When 25-year-old Sumaira Ahmed was diagnosed with neuromyelitis optica (NMO), a rare autoimmune disease which affects the spinal cord and optic nerves, there were few people she could turn to for answers.
Her doctors at Mass General and Mass Eye and Ear Infirmary, where she was treated during the summer of 2014 and whom she fondly refers to as “The Dream Team,” could only explain so much; the NIH reports that NMO, a debilitating condition which can cause blindness and paralysis, is diagnosed in just one to two people per 100,000 worldwide.
“I was a perfectly healthy person and I got sick out of nowhere,” Ahmed says. “My family and friends have been there for me, but I almost wish I could talk to someone who also experienced a similar situation to see how they dealt with it. There really isn’t much out there.”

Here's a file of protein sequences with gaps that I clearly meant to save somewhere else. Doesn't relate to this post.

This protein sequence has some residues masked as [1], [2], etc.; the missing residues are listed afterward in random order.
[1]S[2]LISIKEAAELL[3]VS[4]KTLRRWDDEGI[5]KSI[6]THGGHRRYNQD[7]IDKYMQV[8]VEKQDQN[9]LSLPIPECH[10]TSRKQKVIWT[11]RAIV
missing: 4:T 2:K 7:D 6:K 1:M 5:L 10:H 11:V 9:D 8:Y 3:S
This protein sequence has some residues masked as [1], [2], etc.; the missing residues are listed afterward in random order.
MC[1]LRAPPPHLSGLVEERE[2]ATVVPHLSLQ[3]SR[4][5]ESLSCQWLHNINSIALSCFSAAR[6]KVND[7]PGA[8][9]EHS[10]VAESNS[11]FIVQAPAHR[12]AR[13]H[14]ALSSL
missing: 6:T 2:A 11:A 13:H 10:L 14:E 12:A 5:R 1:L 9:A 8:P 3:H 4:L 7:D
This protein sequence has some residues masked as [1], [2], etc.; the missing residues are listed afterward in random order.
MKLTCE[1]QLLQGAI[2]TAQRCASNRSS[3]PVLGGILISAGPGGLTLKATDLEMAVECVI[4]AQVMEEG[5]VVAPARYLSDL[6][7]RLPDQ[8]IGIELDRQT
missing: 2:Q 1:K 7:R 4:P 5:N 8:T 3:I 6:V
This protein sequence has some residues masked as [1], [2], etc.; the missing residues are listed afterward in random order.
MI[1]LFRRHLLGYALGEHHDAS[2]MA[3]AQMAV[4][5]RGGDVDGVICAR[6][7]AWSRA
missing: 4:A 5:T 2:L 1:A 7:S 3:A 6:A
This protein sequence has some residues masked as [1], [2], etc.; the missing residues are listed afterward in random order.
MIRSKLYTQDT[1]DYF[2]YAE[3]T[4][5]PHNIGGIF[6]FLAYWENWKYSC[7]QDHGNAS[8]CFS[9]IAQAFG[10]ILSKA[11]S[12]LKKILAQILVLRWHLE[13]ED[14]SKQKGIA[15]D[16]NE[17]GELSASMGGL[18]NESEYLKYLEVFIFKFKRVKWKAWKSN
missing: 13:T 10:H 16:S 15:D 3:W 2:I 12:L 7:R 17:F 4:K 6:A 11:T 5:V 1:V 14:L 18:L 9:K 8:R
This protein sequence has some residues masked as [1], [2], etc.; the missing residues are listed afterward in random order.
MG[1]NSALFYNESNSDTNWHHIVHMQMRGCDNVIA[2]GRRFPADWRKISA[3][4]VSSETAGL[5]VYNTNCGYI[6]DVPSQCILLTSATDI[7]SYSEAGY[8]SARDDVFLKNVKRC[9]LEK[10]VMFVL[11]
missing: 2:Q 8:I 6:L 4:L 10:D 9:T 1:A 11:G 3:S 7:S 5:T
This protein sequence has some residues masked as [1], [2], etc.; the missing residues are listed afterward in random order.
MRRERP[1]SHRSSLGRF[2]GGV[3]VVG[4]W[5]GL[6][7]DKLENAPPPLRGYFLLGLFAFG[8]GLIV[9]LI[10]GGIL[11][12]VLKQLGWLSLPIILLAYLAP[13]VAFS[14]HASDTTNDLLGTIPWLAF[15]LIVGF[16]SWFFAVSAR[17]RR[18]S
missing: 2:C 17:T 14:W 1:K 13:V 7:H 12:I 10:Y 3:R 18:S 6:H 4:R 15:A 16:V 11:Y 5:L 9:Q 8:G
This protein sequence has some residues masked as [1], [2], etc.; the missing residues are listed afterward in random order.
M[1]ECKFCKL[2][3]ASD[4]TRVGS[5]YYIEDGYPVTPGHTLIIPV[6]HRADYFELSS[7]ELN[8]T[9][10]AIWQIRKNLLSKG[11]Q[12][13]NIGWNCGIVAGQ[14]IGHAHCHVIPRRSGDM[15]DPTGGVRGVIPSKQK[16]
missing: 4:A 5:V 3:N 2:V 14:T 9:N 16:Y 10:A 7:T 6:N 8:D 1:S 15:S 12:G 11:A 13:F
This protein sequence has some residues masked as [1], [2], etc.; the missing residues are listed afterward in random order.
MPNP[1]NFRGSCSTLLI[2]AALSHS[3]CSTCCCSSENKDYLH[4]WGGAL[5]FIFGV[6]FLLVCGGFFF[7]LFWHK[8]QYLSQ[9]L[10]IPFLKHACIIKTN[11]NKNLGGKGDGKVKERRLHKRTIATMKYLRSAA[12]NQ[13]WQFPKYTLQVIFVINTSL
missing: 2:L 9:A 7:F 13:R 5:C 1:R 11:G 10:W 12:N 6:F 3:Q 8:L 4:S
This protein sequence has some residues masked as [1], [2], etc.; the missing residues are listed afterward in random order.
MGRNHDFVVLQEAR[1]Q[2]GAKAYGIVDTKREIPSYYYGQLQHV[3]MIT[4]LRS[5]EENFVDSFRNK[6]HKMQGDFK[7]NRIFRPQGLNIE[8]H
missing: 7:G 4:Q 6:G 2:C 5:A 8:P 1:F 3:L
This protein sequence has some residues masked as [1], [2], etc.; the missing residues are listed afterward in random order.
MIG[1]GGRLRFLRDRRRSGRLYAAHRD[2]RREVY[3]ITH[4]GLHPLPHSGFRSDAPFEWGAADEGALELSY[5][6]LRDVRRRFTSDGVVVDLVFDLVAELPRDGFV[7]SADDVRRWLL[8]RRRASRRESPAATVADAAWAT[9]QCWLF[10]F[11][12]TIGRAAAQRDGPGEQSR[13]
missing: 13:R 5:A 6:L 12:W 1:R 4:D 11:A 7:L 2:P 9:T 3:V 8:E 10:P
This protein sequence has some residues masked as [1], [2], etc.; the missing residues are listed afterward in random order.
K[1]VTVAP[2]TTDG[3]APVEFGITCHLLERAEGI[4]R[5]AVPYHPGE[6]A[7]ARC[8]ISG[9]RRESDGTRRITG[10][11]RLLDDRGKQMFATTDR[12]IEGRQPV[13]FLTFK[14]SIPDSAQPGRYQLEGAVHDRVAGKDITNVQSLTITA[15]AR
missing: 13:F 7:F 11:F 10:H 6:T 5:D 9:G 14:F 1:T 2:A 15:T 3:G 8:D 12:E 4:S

That’s why Ahmed is now taking steps to establish The Sumaira Foundation, a nonprofit that would increase global awareness of the disease, fundraise for research, and, perhaps most importantly, provide much-needed support resources to patients and their families.
In planning for her organization, Ahmed says she’s been amazed by the success of the ALS Ice Bucket Challenge, a viral fundraising initiative for Lou Gehrig’s Disease which has coincided with her illness. “This guy [Peter Frates] created so much awareness on something that people didn’t really know much about and raised so much money,” she says. “I want to be that person for this autoimmune disease.”
At this point, The Sumaira Foundation is still in its infancy. Ahmed hopes that as the organization grows she’ll be able to partner with physicians who are studying the disease.
“This entire experience changed my life. I want to advocate and spread awareness on not just my disease but rare diseases in general because they just don’t get enough attention,” Ahmed says. “I’m really motivated to just get the word out there [and] turn my awful experience into something really positive.”
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